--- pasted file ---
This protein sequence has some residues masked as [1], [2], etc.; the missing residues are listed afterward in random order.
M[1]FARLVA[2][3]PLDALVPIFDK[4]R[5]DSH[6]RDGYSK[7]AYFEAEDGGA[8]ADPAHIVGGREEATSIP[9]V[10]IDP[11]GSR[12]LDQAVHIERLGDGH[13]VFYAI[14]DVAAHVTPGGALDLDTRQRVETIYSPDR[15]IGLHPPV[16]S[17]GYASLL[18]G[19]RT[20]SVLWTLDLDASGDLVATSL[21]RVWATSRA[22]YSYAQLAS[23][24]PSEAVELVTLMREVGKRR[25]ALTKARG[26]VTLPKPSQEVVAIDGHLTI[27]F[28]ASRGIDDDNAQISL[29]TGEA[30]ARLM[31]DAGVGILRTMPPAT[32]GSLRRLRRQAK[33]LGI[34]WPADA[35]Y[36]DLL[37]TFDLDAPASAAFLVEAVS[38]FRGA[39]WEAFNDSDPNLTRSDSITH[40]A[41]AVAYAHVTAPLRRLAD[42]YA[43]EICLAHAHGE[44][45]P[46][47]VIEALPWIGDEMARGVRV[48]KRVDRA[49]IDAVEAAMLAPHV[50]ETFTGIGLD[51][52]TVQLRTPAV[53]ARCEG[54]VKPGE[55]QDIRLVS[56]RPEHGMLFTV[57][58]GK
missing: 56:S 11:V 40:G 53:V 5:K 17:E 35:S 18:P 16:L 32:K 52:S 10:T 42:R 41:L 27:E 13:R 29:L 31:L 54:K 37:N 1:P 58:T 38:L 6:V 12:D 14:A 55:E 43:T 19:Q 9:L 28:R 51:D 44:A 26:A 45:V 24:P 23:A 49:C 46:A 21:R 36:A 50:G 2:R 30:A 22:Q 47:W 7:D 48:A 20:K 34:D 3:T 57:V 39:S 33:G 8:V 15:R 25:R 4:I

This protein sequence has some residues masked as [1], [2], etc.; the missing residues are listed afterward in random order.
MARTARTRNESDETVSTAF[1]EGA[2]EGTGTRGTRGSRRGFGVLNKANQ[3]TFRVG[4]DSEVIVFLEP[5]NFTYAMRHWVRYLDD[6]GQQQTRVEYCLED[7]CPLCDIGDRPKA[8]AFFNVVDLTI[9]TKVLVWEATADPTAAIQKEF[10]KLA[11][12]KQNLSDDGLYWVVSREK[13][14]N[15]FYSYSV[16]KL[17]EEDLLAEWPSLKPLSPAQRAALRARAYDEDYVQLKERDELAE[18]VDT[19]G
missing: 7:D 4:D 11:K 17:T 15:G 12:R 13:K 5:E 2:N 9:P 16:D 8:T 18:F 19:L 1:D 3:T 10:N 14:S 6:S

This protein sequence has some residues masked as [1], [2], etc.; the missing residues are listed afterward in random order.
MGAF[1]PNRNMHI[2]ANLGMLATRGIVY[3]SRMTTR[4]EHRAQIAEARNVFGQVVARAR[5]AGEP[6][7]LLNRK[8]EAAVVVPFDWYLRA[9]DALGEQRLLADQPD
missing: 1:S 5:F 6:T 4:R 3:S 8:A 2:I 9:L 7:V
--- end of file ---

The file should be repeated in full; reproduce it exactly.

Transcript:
This protein sequence has some residues masked as [1], [2], etc.; the missing residues are listed afterward in random order.
M[1]FARLVA[2][3]PLDALVPIFDK[4]R[5]DSH[6]RDGYSK[7]AYFEAEDGGA[8]ADPAHIVGGREEATSIP[9]V[10]IDP[11]GSR[12]LDQAVHIERLGDGH[13]VFYAI[14]DVAAHVTPGGALDLDTRQRVETIYSPDR[15]IGLHPPV[16]S[17]GYASLL[18]G[19]RT[20]SVLWTLDLDASGDLVATSL[21]RVWATSRA[22]YSYAQLAS[23][24]PSEAVELVTLMREVGKRR[25]ALTKARG[26]VTLPKPSQEVVAIDGHLTI[27]F[28]ASRGIDDDNAQISL[29]TGEA[30]ARLM[31]DAGVGILRTMPPAT[32]GSLRRLRRQAK[33]LGI[34]WPADA[35]Y[36]DLL[37]TFDLDAPASAAFLVEAVS[38]FRGA[39]WEAFNDSDPNLTRSDSITH[40]A[41]AVAYAHVTAPLRRLAD[42]YA[43]EICLAHAHGE[44][45]P[46][47]VIEALPWIGDEMARGVRV[48]KRVDRA[49]IDAVEAAMLAPHV[50]ETFTGIGLD[51][52]TVQLRTPAV[53]ARCEG[54]VKPGE[55]QDIRLVS[56]RPEHGMLFTV[57][58]GK
missing: 56:S 11:V 40:G 53:V 5:K 17:E 35:S 18:P 16:L 32:K 52:S 10:T 42:R 41:L 27:E 13:R 29:L 31:L 54:K 37:N 1:P 58:T 38:L 6:V 12:D 14:A 55:E 43:T 19:Q 9:L 28:R 51:D 44:A 26:A 45:V 24:P 23:A 49:C 46:A 21:R 36:A 50:G 2:R 30:A 22:Q 47:W 7:D 48:A 20:K 34:D 3:T 57:V 39:S 33:G 8:V 15:R 25:R 4:I

This protein sequence has some residues masked as [1], [2], etc.; the missing residues are listed afterward in random order.
MARTARTRNESDETVSTAF[1]EGA[2]EGTGTRGTRGSRRGFGVLNKANQ[3]TFRVG[4]DSEVIVFLEP[5]NFTYAMRHWVRYLDD[6]GQQQTRVEYCLED[7]CPLCDIGDRPKA[8]AFFNVVDLTI[9]TKVLVWEATADPTAAIQKEF[10]KLA[11][12]KQNLSDDGLYWVVSREK[13][14]N[15]FYSYSV[16]KL[17]EEDLLAEWPSLKPLSPAQRAALRARAYDEDYVQLKERDELAE[18]VDT[19]G
missing: 7:D 4:D 11:K 17:T 15:G 12:R 13:K 5:E 2:N 9:P 16:D 8:T 18:F 19:L 1:D 3:T 10:N 14:S 6:S

This protein sequence has some residues masked as [1], [2], etc.; the missing residues are listed afterward in random order.
MGAF[1]PNRNMHI[2]ANLGMLATRGIVY[3]SRMTTR[4]EHRAQIAEARNVFGQVVARAR[5]AGEP[6][7]LLNRK[8]EAAVVVPFDWYLRA[9]DALGEQRLLADQPD
missing: 1:S 5:F 6:T 4:R 3:S 8:A 2:I 9:L 7:V